• 3.5.3.1. Clicking the source TreeView
            • 3.5.3.2. Expanding a directory
            • 3.5.3.3. Clicking the target TreeView
            • 3.5.3.4. Handling the Clear button event
          • 3.5.4. Implementing the Copy Button Event
            • 3.5.4.1. Getting the selected files
          • 3.5.5. Handling the Delete Button Event
      • 4. Custom Controls
        • 4.1. Custom Controls
        • 4.2. Design
        • 4.3. Building the Controls
          • 4.3.1. Building the Rolodex Panel
        • 4.4. Using the Custom Controls
          • 4.4.1. Building the Specialized Forms
          • 4.4.2. Displaying the Rolodex, Step by Step
          • 4.4.3. Clicking on an Entry
          • 4.4.4. Walking Through a Letter Button Click
      • 5. GDI+ and Drawing
        • 5.1. The Graphics Class
          • 5.1.1.
            • 5.1.1.1. Coordinates
            • 5.1.1.2. Transforms introduced
        • 5.2. Implementing the Control
          • 5.2.1.
            • 5.2.1.1. The StringDraw class
            • 5.2.1.2. The LtrDraw class
            • 5.2.1.3. The DrawString.DrawTheString() method
            • 5.2.1.4. Drawing the clock face
            • 5.2.1.5. Drawing the date
          • 5.2.2. Adding the Control to a Form
            • 5.2.2.1. Drawing the numbers
            • 5.2.2.2. Drawing the time
            • 5.2.2.3. Drawing the hands
            • 5.2.2.4. RotateTransform ()
            • 5.2.2.5. FillEllipse
            • 5.2.2.6. Refactor
          • 5.2.3. Switching from 12-Hour to 24-Hour Display
      • 6. Mice and Fonts
        • 6.1. Click the Mouse
          • 6.1.1. Using MouseDown, MouseUp, and MouseMove
          • 6.1.2. Using MouseEnter and MouseLeave
          • 6.1.3. Rebuild and Run the Application
          • 6.1.4. Setting Fonts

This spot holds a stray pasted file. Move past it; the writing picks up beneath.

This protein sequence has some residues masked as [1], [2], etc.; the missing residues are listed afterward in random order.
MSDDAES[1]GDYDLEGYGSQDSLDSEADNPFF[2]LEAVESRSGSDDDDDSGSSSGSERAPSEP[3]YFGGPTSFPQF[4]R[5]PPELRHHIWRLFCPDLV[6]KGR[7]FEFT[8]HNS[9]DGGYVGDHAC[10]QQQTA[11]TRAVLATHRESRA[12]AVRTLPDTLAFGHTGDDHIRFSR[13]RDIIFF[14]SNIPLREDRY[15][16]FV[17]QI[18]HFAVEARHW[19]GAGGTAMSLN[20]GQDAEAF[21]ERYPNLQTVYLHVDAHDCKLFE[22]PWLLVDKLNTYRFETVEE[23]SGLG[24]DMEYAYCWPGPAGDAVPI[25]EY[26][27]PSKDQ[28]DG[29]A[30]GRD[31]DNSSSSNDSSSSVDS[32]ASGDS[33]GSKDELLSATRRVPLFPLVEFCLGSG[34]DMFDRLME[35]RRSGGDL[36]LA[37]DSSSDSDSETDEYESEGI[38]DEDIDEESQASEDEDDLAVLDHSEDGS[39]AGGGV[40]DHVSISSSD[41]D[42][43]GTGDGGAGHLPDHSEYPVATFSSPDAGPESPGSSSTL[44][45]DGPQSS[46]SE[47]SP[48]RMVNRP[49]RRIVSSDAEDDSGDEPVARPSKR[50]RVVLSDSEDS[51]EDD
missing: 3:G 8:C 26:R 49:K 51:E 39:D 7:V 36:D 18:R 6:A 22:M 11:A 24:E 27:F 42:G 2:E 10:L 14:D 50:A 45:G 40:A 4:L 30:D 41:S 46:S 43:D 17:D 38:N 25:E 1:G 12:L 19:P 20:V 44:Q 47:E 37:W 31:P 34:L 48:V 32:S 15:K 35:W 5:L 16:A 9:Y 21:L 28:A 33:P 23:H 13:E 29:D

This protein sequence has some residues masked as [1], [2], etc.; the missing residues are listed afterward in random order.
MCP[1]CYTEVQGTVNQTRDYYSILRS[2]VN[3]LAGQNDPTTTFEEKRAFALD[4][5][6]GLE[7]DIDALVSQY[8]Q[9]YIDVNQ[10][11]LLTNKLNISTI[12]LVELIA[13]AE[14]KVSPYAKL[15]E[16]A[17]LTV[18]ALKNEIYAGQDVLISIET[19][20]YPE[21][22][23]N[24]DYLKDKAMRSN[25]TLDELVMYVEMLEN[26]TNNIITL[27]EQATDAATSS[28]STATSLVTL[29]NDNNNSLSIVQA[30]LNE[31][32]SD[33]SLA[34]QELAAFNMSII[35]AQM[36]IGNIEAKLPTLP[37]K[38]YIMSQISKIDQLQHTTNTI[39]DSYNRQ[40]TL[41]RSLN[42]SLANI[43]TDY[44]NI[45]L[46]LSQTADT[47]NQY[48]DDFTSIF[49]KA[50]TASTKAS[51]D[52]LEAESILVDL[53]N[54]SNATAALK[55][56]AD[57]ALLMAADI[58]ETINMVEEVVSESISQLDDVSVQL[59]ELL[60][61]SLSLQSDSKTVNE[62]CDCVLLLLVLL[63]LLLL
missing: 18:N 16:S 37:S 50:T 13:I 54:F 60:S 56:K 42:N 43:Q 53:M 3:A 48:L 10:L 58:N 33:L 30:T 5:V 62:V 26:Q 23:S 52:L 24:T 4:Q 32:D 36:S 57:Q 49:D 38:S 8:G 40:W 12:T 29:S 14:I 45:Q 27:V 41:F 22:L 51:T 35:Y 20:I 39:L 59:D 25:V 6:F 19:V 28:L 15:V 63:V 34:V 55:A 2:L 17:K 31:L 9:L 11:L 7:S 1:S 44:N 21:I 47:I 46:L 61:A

• 7. Legacy COM Controls
        • 7.1. Importing ActiveX Controls
          • 7.1.1. Creating an ActiveX Control
          • 7.1.2. Importing a Control in .NET
            • 7.1.2.1. Importing a control
        • 7.2. Importing COM Components
          • 7.2.1. Integrating the COM DLL into .NET
          • 7.2.2. Importing the Type Library
          • 7.2.3. Creating a Test Program
          • 7.2.4. Late Binding
    • II. Building Web Applications
      • 8. Web Application, Design, and First Forms
        • 8.1. Understanding Web Forms
          • 8.1.1. Web Form Events
          • 8.1.2. Event Model
          • 8.1.3. ASP.NET Events
          • 8.1.4. Application and Session Events
          • 8.1.5. Events in Visual Studio .NET
          • 8.1.6. Multiple Controls to One Event Handler
          • 8.1.7. Postback Versus Non-Postback Events
          • 8.1.8. State
        • 8.2. Getting Started
          • 8.2.1. Code-Behind Files
          • 8.2.2. Put a Toe in the Water
        • 8.3. Adding Controls
          • 8.3.1. Server Controls
          • 8.3.2. Adding Controls and Events
          • 8.3.3. Adding the Shipper Page
        • 8.4. State
          • 8.4.1. View State